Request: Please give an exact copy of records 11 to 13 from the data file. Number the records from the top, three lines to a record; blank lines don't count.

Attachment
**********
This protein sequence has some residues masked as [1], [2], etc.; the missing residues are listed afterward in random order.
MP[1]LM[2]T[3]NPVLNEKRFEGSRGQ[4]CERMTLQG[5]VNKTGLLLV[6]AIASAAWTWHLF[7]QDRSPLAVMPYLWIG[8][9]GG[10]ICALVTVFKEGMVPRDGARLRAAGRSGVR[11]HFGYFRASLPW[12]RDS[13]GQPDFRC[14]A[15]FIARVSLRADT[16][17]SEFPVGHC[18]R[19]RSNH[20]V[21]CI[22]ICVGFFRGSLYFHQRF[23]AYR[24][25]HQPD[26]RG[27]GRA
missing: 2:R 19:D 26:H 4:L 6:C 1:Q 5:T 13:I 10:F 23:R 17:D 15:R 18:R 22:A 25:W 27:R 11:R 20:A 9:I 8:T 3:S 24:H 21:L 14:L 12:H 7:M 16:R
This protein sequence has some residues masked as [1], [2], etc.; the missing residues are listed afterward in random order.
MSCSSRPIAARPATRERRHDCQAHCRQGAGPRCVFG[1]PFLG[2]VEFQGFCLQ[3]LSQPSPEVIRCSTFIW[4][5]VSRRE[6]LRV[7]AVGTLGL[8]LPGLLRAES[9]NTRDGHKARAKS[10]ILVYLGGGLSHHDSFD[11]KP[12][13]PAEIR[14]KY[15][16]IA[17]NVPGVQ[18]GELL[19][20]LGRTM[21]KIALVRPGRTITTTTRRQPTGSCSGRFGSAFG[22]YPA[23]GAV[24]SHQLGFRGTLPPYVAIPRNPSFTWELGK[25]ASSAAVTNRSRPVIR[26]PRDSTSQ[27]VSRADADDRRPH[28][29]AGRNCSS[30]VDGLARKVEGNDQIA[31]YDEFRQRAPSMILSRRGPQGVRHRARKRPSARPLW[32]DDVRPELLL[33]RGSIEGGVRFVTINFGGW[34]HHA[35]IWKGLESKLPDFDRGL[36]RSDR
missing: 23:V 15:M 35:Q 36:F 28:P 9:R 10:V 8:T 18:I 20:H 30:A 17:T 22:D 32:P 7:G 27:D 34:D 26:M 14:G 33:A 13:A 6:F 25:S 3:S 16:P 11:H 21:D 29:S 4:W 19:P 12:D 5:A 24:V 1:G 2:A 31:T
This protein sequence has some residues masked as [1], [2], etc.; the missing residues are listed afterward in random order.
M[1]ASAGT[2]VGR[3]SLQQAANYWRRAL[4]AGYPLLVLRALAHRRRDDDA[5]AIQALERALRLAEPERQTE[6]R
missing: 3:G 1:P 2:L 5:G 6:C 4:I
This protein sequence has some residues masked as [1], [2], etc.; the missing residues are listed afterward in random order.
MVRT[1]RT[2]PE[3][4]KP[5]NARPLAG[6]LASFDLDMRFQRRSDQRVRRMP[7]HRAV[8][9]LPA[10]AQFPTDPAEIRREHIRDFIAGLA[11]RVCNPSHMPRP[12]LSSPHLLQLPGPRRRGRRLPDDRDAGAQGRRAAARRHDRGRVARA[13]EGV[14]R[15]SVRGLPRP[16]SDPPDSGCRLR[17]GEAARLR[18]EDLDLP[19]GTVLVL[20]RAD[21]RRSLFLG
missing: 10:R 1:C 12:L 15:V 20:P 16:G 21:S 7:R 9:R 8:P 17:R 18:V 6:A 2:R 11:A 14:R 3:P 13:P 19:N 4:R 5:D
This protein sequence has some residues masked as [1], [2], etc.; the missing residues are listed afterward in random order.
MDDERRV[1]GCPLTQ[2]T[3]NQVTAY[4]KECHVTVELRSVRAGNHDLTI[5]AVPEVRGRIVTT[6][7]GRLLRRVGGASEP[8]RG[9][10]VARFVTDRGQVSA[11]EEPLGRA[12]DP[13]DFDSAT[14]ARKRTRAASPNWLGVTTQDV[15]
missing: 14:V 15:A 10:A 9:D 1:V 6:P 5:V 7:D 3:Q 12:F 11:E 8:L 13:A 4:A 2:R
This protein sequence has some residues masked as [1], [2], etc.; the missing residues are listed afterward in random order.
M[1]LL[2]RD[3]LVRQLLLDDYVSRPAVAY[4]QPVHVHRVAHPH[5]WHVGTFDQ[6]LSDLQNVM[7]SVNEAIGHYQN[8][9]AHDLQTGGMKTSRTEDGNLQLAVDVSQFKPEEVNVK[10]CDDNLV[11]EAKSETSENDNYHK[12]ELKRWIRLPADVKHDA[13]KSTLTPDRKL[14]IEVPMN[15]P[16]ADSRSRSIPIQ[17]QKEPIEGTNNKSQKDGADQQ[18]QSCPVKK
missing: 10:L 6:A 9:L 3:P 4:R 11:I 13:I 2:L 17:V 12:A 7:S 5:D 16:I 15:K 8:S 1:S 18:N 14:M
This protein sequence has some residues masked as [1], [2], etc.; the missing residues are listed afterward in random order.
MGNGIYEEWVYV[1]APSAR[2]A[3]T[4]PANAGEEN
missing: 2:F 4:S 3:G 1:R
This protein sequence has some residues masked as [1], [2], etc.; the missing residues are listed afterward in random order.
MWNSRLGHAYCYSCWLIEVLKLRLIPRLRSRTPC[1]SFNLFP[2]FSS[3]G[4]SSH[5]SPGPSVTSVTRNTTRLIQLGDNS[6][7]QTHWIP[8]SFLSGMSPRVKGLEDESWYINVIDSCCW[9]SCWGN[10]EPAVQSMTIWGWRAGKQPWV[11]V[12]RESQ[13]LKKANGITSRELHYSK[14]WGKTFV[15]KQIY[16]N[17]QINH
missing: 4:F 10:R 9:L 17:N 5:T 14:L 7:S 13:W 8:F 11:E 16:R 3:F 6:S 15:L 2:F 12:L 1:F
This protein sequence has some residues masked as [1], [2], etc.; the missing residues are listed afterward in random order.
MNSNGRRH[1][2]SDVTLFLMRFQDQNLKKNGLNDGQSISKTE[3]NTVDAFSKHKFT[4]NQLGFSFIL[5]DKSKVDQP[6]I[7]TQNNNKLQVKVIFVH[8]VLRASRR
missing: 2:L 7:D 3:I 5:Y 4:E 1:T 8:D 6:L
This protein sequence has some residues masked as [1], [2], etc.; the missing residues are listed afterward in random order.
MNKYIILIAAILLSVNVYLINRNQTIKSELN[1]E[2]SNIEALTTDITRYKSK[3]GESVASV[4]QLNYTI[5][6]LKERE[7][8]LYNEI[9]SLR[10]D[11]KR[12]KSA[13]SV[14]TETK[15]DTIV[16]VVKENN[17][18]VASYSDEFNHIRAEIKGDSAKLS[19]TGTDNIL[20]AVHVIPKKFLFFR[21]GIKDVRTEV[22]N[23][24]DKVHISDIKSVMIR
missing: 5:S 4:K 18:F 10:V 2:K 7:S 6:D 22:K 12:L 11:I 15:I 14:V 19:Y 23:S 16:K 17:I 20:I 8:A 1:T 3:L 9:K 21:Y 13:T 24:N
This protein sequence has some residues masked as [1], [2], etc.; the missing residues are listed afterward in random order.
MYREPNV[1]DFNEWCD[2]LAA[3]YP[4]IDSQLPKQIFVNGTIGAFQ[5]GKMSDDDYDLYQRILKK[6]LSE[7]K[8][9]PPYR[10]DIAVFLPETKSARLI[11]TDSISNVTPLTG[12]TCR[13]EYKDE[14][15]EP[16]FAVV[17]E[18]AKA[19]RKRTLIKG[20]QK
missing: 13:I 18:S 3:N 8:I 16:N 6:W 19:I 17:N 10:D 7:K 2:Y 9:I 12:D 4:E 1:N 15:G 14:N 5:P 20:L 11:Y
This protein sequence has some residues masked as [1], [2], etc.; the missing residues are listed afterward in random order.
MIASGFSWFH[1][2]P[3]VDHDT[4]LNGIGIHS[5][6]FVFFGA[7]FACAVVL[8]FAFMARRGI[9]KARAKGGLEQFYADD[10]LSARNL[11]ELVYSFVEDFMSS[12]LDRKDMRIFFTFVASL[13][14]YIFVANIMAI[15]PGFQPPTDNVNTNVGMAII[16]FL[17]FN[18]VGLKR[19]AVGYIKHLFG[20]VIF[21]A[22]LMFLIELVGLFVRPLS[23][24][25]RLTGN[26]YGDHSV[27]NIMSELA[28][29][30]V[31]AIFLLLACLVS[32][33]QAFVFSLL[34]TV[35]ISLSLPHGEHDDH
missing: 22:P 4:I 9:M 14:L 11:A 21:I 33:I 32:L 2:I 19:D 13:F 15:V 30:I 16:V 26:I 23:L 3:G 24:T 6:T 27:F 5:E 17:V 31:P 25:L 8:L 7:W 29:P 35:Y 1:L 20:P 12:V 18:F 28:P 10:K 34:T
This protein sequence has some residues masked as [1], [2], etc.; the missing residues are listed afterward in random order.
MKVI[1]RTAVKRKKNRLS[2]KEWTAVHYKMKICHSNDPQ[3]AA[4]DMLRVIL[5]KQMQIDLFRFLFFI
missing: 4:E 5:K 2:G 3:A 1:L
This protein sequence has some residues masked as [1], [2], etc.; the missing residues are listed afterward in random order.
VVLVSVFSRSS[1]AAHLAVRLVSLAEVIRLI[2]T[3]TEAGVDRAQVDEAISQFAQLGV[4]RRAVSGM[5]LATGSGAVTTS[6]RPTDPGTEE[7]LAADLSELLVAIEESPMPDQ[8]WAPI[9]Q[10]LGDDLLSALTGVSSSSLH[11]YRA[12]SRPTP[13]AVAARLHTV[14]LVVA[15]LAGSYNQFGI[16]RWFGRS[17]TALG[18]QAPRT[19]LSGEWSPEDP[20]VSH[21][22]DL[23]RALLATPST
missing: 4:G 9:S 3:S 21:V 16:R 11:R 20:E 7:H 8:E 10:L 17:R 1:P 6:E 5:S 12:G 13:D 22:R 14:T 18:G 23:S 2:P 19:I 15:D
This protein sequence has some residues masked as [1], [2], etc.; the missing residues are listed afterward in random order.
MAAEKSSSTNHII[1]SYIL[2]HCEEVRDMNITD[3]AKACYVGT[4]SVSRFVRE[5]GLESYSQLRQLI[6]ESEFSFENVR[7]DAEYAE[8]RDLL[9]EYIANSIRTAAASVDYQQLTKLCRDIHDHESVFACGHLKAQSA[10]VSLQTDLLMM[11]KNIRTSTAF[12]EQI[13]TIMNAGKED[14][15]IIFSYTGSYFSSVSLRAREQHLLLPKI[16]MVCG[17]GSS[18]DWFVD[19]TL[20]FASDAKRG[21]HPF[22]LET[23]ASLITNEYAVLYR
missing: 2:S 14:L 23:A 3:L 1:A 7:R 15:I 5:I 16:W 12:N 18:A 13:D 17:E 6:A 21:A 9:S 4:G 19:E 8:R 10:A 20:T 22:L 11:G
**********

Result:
This protein sequence has some residues masked as [1], [2], etc.; the missing residues are listed afterward in random order.
MYREPNV[1]DFNEWCD[2]LAA[3]YP[4]IDSQLPKQIFVNGTIGAFQ[5]GKMSDDDYDLYQRILKK[6]LSE[7]K[8][9]PPYR[10]DIAVFLPETKSARLI[11]TDSISNVTPLTG[12]TCR[13]EYKDE[14][15]EP[16]FAVV[17]E[18]AKA[19]RKRTLIKG[20]QK
missing: 13:I 18:S 3:N 8:I 16:N 6:W 19:I 17:N 10:D 7:K 2:Y 9:I 12:D 4:E 1:N 15:G 14:N 5:P 20:L 11:Y
This protein sequence has some residues masked as [1], [2], etc.; the missing residues are listed afterward in random order.
MIASGFSWFH[1][2]P[3]VDHDT[4]LNGIGIHS[5][6]FVFFGA[7]FACAVVL[8]FAFMARRGI[9]KARAKGGLEQFYADD[10]LSARNL[11]ELVYSFVEDFMSS[12]LDRKDMRIFFTFVASL[13][14]YIFVANIMAI[15]PGFQPPTDNVNTNVGMAII[16]FL[17]FN[18]VGLKR[19]AVGYIKHLFG[20]VIF[21]A[22]LMFLIELVGLFVRPLS[23][24][25]RLTGN[26]YGDHSV[27]NIMSELA[28][29][30]V[31]AIFLLLACLVS[32][33]QAFVFSLL[34]TV[35]ISLSLPHGEHDDH
missing: 22:P 4:I 9:M 14:L 11:A 21:I 33:I 32:L 2:I 19:D 13:F 15:V 30:I 16:V 26:I 23:L 3:G 24:T 6:T 27:F 5:E 17:V 31:P 25:L 8:L 7:W 29:P 35:Y 1:L 20:P 12:V 18:F 28:P 10:K 34:T
This protein sequence has some residues masked as [1], [2], etc.; the missing residues are listed afterward in random order.
MKVI[1]RTAVKRKKNRLS[2]KEWTAVHYKMKICHSNDPQ[3]AA[4]DMLRVIL[5]KQMQIDLFRFLFFI
missing: 4:E 5:K 2:G 3:A 1:L